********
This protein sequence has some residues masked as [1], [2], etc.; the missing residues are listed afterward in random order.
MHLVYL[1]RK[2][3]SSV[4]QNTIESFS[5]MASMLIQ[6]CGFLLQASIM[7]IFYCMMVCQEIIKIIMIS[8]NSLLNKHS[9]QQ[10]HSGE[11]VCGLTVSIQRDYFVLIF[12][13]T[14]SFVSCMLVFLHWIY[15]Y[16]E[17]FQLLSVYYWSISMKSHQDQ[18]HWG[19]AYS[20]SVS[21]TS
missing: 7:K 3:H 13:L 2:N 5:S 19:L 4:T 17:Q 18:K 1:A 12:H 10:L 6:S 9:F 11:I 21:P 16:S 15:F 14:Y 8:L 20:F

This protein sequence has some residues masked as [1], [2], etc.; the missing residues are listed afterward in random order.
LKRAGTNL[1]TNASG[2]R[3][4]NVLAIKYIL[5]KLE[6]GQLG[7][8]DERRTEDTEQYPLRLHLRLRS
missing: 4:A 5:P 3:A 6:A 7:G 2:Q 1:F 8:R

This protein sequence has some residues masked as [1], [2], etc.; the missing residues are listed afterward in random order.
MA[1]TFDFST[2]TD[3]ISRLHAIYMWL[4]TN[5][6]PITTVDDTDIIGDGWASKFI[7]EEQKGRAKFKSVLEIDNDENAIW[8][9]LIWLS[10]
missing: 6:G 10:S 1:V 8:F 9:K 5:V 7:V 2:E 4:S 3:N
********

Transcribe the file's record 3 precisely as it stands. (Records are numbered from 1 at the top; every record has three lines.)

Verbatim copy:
This protein sequence has some residues masked as [1], [2], etc.; the missing residues are listed afterward in random order.
MA[1]TFDFST[2]TD[3]ISRLHAIYMWL[4]TN[5][6]PITTVDDTDIIGDGWASKFI[7]EEQKGRAKFKSVLEIDNDENAIW[8][9]LIWLS[10]
missing: 6:G 10:S 1:V 8:F 9:K 5:V 7:V 2:E 4:S 3:N